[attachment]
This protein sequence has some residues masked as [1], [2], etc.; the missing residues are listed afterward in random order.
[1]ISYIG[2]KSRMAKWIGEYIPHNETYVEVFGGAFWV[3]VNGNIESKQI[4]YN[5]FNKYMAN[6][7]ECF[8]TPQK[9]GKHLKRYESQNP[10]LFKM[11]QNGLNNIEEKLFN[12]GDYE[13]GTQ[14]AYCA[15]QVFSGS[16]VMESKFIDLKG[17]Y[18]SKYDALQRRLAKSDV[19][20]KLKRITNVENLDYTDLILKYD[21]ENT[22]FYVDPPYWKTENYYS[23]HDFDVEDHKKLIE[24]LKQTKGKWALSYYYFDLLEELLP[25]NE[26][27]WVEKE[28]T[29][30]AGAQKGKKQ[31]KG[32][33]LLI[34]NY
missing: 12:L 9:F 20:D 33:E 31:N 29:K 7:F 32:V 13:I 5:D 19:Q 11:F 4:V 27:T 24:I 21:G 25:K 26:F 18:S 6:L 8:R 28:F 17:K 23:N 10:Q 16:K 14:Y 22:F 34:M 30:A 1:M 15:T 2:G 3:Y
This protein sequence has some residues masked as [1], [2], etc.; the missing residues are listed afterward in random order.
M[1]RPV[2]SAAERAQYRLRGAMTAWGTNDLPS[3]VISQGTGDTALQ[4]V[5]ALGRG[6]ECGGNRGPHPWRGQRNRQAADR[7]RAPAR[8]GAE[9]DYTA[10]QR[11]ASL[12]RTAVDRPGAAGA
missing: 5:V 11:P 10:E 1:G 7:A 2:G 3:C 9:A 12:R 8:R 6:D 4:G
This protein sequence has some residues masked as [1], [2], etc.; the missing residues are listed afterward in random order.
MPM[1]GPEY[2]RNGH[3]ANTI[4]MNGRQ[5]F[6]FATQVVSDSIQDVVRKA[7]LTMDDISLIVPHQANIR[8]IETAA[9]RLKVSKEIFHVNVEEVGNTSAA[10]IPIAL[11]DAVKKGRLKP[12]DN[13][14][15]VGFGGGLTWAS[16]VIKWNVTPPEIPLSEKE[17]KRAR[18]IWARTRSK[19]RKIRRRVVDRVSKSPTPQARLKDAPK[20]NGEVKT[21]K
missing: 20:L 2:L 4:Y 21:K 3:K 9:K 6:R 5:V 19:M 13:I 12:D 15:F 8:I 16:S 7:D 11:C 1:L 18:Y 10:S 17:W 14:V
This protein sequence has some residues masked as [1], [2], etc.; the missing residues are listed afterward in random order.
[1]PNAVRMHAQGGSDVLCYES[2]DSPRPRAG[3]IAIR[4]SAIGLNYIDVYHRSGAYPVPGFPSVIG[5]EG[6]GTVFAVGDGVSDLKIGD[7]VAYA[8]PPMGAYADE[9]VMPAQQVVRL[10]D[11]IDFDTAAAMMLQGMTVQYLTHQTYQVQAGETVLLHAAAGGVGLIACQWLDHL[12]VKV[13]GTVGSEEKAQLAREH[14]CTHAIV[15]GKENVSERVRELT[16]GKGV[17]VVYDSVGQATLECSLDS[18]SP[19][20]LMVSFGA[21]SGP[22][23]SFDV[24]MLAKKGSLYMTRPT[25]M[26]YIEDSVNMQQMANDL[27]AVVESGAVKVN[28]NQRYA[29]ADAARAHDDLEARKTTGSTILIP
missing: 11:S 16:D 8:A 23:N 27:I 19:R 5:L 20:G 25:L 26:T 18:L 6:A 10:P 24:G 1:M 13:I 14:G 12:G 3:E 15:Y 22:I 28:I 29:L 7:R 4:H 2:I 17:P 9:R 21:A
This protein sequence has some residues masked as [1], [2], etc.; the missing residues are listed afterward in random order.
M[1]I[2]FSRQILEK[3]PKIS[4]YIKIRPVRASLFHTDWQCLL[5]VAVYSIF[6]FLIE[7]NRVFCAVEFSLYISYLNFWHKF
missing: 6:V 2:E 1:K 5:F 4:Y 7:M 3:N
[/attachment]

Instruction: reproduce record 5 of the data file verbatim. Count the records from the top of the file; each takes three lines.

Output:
This protein sequence has some residues masked as [1], [2], etc.; the missing residues are listed afterward in random order.
M[1]I[2]FSRQILEK[3]PKIS[4]YIKIRPVRASLFHTDWQCLL[5]VAVYSIF[6]FLIE[7]NRVFCAVEFSLYISYLNFWHKF
missing: 6:V 2:E 1:K 5:F 4:Y 7:M 3:N